Being thorough about the political implications involved a ton of research into such things as social responses to disease and the ways that gender is politicized. People who’ve read Randy Shilts’s And the Band Played On will easily recognize it as an influence. I was reading Cordelia Fine’s Delusions of Gender around the same time, too. And in ways more to do with style than content, the feature writing of Gene Weingarten was quite influential. I also surveyed past SF treatments of parthenogenesis to make sure I was finding something new to say about it. A lot of work went into making the world feel as rich as I wanted it to.
As for my own political allegiances among the many articulated in the story, the only real shift of opinion I can remember came from Randy Shilts’s persuasive argument that lifestyle profiling of blood donors to exclude high-risk populations was a necessary evil during the initial, pre-HIV-test years of the AIDS epidemic and could have saved many lives if done sooner. I grew up with the ban on gay men giving blood as a clearly discriminatory practice, absurd when blood donations were routinely and trivially screened for HIV. My surprise at learning that systemic demographic profiling was once the prosocial, humanitarian choice is reflected in Tess’s interview with Donald Noyce in the story.
Aside from that, the real challenge wasn’t finding my own beliefs among the many perspectives I wanted to explore but rather making sure I didn’t put my thumb on the scale too heavily. I wanted to show actual diversity of opinion, not a series of straw men to be toppled in service of my own views. (It helped to anchor the narrative in a partisan viewpoint character; Tess tries to be professionally impartial but isn’t very good at it—a conceit that allowed the presence of a biased perspective to be illustrative of character rather than indicative of specific authorial endorsement. At least, I hope it did.)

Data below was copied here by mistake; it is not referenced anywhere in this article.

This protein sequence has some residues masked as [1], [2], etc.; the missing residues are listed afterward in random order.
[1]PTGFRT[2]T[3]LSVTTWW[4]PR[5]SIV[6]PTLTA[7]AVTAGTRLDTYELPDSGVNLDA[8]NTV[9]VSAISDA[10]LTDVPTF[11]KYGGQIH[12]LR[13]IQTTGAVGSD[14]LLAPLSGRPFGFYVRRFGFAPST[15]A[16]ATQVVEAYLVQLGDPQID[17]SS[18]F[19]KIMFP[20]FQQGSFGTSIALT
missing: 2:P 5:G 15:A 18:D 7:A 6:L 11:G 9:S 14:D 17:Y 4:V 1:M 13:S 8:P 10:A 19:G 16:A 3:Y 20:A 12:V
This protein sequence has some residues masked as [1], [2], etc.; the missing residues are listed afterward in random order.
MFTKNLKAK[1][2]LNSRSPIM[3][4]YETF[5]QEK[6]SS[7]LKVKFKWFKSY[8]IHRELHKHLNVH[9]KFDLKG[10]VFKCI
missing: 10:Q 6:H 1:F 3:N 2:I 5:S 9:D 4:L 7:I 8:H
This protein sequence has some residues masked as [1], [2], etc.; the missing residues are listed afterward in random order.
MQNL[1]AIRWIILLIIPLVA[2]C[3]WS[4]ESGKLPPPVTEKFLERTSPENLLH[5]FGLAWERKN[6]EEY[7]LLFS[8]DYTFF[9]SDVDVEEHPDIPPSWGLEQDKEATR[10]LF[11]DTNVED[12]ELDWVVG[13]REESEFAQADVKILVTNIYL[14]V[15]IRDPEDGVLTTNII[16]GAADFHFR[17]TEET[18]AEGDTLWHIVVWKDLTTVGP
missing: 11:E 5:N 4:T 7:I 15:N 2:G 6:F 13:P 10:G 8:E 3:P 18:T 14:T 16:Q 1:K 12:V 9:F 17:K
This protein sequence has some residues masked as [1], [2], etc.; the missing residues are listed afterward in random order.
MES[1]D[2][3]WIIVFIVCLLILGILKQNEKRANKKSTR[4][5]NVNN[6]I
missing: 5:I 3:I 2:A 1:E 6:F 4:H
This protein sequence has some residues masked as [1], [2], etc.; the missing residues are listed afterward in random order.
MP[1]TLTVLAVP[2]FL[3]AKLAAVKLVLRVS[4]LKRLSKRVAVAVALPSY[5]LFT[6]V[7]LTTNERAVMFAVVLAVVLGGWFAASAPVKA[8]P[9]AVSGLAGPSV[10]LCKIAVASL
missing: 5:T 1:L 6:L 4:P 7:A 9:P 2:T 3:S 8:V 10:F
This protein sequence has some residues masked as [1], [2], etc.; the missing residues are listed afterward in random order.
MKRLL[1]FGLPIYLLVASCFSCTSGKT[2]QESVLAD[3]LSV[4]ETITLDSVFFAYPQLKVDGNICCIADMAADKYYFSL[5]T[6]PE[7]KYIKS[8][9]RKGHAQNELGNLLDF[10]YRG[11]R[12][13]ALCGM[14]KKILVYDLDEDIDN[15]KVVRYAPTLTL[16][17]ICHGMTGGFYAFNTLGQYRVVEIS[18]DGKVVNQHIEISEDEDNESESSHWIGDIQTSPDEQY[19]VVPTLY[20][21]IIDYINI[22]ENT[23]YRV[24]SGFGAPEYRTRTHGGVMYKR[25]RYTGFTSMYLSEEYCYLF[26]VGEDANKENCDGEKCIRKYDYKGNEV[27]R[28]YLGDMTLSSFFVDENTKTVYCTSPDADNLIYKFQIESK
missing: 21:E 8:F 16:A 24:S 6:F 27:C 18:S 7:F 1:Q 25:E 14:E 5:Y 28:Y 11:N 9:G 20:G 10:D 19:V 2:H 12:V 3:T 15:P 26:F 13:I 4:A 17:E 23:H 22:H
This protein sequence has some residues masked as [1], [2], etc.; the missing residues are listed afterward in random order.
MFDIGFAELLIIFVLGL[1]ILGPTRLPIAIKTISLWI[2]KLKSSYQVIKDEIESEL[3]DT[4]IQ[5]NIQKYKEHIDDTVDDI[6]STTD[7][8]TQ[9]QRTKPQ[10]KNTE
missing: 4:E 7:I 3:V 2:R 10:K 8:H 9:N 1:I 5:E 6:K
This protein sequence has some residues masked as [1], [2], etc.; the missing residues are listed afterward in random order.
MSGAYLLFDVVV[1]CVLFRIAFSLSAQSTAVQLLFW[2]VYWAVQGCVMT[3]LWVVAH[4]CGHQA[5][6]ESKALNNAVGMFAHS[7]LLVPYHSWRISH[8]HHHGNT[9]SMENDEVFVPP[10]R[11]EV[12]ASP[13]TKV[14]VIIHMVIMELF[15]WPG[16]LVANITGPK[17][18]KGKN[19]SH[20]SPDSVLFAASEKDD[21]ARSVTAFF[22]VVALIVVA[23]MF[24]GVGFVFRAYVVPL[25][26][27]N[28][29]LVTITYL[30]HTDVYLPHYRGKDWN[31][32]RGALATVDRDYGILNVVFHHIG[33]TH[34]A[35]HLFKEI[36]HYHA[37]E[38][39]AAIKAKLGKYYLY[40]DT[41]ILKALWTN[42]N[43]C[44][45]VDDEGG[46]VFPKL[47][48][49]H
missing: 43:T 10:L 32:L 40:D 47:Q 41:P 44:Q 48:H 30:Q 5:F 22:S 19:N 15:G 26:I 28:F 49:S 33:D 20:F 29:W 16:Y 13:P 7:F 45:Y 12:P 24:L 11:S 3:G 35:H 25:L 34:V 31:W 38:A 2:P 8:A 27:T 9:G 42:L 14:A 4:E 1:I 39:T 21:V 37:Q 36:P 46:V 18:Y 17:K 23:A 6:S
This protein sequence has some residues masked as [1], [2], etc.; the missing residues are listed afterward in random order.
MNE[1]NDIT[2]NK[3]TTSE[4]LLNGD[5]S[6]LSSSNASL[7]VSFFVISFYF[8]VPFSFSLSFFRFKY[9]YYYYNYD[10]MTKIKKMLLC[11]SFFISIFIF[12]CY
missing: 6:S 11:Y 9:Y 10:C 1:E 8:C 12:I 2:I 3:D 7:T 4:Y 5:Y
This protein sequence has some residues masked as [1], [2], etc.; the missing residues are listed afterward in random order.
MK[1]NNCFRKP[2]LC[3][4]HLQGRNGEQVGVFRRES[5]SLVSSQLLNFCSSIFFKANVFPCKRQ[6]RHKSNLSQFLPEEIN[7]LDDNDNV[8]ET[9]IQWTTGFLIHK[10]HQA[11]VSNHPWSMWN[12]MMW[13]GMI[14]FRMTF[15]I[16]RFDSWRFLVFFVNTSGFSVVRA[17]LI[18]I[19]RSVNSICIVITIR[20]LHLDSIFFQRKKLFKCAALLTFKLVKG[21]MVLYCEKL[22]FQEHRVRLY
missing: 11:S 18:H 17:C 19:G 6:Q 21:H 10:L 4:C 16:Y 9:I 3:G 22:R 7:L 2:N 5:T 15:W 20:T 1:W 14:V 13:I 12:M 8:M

I personally think our sexual dimorphism is nothing more than a happenstance of evolution, not invested with any kind of fundamental ethical importance. There are many in the story who believe that GDS heralds the extinction of men, and while the validity of that fear is left up to the reader, I don’t think it’s an unreasonable thing for people in the story to worry about. If GDS were to occur in the real world, I would have sentimental and aesthetic reasons to want preserve the human male phenotype if possible but not at the expense of individual human rights, which are ethically charged in a way that supersedes aesthetics and sentimentality. I’d rather see my own morphology disappear into history than persist via the subjugation of other people. But I suspect that would be a minority opinion among those facing the prospect of ecological irrelevance, and I know that readers of the story have come away from it with very different feelings about GDS, ranging from the utopian to the apocalyptic. I consider that a kind of success.
RM: The New Mother has already been translated into Chinese and now Spanish. What’s that process like? What would you like to see next for this novella?
EF: Having my work translated into other languages has been both very exciting and surprisingly mundane. I find the idea of translation fascinating; I grew up reading Michael Kandel’s translations of Stanisław Lem and marveling at how the intricate wordplay and verbal playfulness could be transported across language barriers. In grad school I had friends in the translation program and saw they were exploring a body of scholarship at least as deep and nuanced as my own. But often the translation process happens completely independently from the original author. The New Mother was translated into Chinese for Science Fiction World as part of a series they did translating that year’s Nebula Award nominees. I signed the contract, then time passed, and I received my money and contributor’s copies of the magazines, but I don’t even know who did the translation, nor the accompanying illustration. On my end it was very much just a matter of signing my name and waiting.
The Spanish version was a little different. For Nueva Madre I was approached directly by the translator, Arrate Hidalgo, who was a fan of the story. She asked if she could translate it and arrange Spanish publication, and I was again happy to consent. It just came out this week from Editorial Cerbero with a gorgeous cover by Cecilia García. Since I was already in contact with Arrate, I was able to talk with her about the translation, a thrilling experience for me.